The massive intentional destruction of cultural heritage during the 1992–1995 Bosnian War targeting a historically diverse identity provoked global condemnation and became a seminal marker in the discourse on cultural heritage. It prompted an urgent reassessment of how cultural property could be protected in times of conflict and led to a more definitive recognition in international humanitarian law that destruction of a people’s cultural heritage is an aspect of genocide. Yet surprisingly little has been published on the subject.
This wide-ranging book provides the first comprehensive overview and critical analysis of the destruction of Bosnia-Herzegovina’s cultural heritage and its far-reaching impact. Scrutinizing the responses of the international community during the war (including bodies like UNESCO and the Council of Europe), the volume also analyses how, after the conflict ended, external agendas impinged on heritage reconstruction to the detriment of the broader peace process and refugee return. It assesses implementation of Annex 8 of the Dayton Peace Agreement, a unique attempt to address the devastation to Bosnia’s cultural heritage, and examines the treatment of war crimes involving cultural property at the International Criminal Tribunal for the former Yugoslavia (ICTY).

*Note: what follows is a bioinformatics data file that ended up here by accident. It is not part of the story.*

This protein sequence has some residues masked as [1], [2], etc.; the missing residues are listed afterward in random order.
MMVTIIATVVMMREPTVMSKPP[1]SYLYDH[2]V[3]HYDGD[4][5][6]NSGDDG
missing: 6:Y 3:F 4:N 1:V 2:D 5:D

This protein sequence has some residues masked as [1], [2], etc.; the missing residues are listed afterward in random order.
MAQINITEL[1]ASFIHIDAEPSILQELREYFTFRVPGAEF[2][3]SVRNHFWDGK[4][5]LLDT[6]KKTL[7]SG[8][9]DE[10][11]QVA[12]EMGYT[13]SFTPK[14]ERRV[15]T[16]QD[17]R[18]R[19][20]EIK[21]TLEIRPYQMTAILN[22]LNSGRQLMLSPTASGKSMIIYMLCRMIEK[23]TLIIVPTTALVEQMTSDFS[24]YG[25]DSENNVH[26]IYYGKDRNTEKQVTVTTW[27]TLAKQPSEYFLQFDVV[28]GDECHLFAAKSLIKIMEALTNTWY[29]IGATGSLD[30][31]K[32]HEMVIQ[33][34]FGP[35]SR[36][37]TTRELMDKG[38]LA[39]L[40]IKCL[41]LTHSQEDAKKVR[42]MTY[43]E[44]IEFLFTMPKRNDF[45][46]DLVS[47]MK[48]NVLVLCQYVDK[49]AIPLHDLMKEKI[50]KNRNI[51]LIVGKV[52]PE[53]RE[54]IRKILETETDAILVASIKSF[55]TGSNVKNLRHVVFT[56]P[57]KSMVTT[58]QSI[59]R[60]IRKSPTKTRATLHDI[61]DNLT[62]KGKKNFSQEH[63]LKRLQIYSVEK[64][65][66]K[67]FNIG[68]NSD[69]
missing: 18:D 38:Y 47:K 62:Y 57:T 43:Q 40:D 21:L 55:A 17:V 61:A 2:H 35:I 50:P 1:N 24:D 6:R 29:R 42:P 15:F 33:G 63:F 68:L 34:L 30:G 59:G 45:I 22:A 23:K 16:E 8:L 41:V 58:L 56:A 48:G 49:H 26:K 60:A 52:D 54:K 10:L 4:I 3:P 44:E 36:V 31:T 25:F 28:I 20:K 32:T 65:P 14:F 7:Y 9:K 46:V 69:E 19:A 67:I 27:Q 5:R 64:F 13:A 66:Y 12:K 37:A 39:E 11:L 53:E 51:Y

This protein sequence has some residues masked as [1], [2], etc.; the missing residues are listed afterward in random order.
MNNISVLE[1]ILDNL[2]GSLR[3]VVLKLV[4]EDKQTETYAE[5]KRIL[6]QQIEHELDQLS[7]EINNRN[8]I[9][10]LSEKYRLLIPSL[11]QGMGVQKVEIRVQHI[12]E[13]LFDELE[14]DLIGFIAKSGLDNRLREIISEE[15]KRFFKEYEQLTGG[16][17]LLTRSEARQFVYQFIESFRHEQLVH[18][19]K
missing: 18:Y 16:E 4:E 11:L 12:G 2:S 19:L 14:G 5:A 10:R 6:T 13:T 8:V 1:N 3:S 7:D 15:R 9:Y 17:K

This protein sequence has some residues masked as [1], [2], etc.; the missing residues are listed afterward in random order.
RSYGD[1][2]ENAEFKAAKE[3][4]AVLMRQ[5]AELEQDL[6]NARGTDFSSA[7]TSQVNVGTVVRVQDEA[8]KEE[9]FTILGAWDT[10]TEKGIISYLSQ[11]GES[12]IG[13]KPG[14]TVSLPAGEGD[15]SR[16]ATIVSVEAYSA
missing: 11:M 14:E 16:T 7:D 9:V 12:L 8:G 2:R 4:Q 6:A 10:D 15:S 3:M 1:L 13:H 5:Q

With numerous case studies and plentiful illustrations, this important volume considers questions which have moved to the foreground with the inclusion of cultural heritage preservation in discussions of the right to culture in human rights discourse and as a vital element of post-conflict and development aid.